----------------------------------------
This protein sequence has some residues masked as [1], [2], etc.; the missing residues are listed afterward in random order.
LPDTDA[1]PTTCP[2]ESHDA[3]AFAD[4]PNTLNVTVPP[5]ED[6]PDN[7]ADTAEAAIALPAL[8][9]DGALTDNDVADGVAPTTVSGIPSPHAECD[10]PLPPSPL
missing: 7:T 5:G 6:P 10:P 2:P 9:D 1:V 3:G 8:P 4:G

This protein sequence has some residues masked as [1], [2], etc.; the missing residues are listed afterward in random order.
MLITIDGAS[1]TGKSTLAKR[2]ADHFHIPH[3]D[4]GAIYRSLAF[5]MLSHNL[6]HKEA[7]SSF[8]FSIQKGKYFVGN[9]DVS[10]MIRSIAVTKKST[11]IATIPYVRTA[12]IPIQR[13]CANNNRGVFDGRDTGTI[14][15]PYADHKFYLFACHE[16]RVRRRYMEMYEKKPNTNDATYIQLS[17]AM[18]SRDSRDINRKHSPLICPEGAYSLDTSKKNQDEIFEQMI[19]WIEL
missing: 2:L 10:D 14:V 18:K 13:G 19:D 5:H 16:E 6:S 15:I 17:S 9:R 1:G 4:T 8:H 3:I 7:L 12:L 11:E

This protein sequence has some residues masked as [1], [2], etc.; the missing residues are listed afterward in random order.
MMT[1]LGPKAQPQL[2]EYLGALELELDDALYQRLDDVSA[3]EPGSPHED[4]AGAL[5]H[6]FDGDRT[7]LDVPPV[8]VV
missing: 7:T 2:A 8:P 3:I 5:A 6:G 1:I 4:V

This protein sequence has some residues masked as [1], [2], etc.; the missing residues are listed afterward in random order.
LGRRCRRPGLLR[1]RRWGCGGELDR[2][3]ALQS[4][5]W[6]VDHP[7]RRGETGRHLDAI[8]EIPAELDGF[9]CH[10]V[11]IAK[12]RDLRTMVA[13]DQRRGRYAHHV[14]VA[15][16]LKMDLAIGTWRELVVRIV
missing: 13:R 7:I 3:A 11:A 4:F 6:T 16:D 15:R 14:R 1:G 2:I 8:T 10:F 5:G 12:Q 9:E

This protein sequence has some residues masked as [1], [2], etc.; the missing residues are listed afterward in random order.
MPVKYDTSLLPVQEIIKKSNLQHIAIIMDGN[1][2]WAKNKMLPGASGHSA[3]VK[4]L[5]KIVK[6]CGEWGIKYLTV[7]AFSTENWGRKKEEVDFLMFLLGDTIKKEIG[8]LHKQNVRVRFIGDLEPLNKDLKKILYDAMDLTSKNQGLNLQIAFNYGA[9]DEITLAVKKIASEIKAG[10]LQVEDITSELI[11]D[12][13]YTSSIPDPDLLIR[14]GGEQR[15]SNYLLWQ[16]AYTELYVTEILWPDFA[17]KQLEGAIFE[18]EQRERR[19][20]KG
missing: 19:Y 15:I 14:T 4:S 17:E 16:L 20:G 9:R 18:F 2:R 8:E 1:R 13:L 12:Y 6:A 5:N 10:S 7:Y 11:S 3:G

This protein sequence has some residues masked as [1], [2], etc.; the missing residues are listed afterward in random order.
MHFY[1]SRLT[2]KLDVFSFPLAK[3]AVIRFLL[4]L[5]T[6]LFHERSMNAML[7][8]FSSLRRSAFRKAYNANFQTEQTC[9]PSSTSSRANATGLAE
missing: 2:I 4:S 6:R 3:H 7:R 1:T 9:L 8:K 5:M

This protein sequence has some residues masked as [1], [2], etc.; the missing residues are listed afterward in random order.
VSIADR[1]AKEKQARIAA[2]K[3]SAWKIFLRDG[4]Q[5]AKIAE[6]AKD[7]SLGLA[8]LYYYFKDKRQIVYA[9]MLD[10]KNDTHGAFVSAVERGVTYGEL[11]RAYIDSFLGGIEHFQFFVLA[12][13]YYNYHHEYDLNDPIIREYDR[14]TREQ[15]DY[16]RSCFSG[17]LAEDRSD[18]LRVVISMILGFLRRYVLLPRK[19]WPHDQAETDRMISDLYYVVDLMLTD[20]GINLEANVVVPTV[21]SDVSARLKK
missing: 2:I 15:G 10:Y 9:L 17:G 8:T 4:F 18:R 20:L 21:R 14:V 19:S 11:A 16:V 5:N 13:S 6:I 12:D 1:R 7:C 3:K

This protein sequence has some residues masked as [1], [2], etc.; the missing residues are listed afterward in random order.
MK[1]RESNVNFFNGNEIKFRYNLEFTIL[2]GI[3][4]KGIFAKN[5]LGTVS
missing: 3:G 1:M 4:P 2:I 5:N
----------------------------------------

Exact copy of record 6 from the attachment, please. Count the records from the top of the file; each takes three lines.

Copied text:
This protein sequence has some residues masked as [1], [2], etc.; the missing residues are listed afterward in random order.
MHFY[1]SRLT[2]KLDVFSFPLAK[3]AVIRFLL[4]L[5]T[6]LFHERSMNAML[7][8]FSSLRRSAFRKAYNANFQTEQTC[9]PSSTSSRANATGLAE
missing: 2:I 4:S 6:R 3:H 7:R 1:T 9:L 8:K 5:M